Munya Duvera
2 minute read
15 Oct 2015
8:00 am

Who inherits your empire?

Munya Duvera

So you have built a successful and sustainable business, you have managed to seamlessly incorporate family members and you have even managed to persuade your millennial teenagers to be interested to the point where they have chosen business as a profession to one day take over.

Picture: Thinkstock

Unexpectedly, on a wet late night, you are involved in a car accident and unfortunately fall into a coma or, worse still, you pass on. A massive dispute ensues in the family as to who gains control of the business and all because you did not draft a will.

Gone for good

Statistically, the number of business owners who pass on without leaving a will is rather alarming. And it usually happens because entrepreneurs are so busy planning and doing that they procrastinate on drafting a will. Procrastination consequently results in a family feud, expensive protracted court battles, divisions within the family and all the while your former business suffers and possibly goes under.

A family business is a legal entity just as any other business with a legal framework for both the present and future. The legal set up of the future of the business mandates a will must be put in place. In the context of a business, a will is a legal document by which a person states whom he or she desires to inherit what assets, cash, ownership percentage and management control over the business.

The use of an attorney in this matter is the norm as they have the requisite know-how in drafting, storing and executing the will once you are gone. Superstitiously, one businessperson said: “Drafting a will is telling death I am ready to go.” Death is not the point of drafting a will. The moment you decide to start a business with the intention of leaving it to your spouse and children, you must draft a will.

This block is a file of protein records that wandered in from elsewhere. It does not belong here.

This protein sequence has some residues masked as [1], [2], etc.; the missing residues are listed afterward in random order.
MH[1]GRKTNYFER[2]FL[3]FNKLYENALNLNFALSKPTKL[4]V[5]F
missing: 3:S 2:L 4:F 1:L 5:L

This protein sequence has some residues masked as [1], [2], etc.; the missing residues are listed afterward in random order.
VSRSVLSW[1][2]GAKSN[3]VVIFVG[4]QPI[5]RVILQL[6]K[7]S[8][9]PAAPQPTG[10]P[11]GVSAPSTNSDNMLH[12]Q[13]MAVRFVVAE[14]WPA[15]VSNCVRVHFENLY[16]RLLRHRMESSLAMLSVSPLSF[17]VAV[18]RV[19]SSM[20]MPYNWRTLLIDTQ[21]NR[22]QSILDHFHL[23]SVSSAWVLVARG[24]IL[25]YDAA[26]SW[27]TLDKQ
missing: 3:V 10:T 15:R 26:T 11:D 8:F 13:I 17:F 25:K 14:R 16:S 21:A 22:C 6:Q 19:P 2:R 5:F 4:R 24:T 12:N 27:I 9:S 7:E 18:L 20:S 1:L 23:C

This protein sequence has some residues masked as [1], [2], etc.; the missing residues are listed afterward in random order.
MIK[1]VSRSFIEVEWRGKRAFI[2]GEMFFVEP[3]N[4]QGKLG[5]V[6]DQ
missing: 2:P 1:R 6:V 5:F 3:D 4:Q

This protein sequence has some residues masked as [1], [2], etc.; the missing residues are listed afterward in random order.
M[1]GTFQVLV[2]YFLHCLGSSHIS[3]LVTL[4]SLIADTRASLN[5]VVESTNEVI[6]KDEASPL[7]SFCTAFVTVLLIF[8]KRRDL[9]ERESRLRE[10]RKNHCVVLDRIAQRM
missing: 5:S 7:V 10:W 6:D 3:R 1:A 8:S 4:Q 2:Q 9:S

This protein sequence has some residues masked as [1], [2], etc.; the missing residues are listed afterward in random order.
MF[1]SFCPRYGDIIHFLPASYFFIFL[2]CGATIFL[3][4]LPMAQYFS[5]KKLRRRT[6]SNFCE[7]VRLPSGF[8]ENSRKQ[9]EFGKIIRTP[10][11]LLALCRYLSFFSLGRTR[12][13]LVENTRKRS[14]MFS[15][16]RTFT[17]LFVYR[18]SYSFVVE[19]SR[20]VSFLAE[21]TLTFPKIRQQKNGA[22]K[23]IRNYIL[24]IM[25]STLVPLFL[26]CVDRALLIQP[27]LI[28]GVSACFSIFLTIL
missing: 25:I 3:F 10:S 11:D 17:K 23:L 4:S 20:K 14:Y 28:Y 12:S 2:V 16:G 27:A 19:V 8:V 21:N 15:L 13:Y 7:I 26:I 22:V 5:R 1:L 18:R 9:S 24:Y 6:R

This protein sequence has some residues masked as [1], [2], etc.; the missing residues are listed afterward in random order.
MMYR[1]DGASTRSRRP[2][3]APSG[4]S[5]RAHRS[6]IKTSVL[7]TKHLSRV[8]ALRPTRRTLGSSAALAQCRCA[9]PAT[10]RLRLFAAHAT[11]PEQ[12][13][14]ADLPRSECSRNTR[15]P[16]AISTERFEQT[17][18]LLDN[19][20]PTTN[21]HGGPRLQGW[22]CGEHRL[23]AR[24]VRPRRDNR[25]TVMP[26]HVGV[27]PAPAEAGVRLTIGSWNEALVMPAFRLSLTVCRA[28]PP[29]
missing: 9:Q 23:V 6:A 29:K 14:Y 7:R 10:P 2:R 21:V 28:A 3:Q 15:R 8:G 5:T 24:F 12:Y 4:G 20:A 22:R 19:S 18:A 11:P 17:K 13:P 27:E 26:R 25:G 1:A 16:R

It should be part of your business plan; how you intend to train, involve and finally decide on who will get and do what in the business once you retire or pass on.

It’s raining heirs

Over and above that, you do not want to be turning in your grave witnessing the destruction your legacy is causing in the family. Because legally an ex-wife who was there when you started and supported you; or the mother of your illegitimate child; or your son who worked for you for 20 years and you promised him he will take over the business; all can challenge in court and cause a messy situation. All this can be avoided by planning for the future that you will not be a part of, now!


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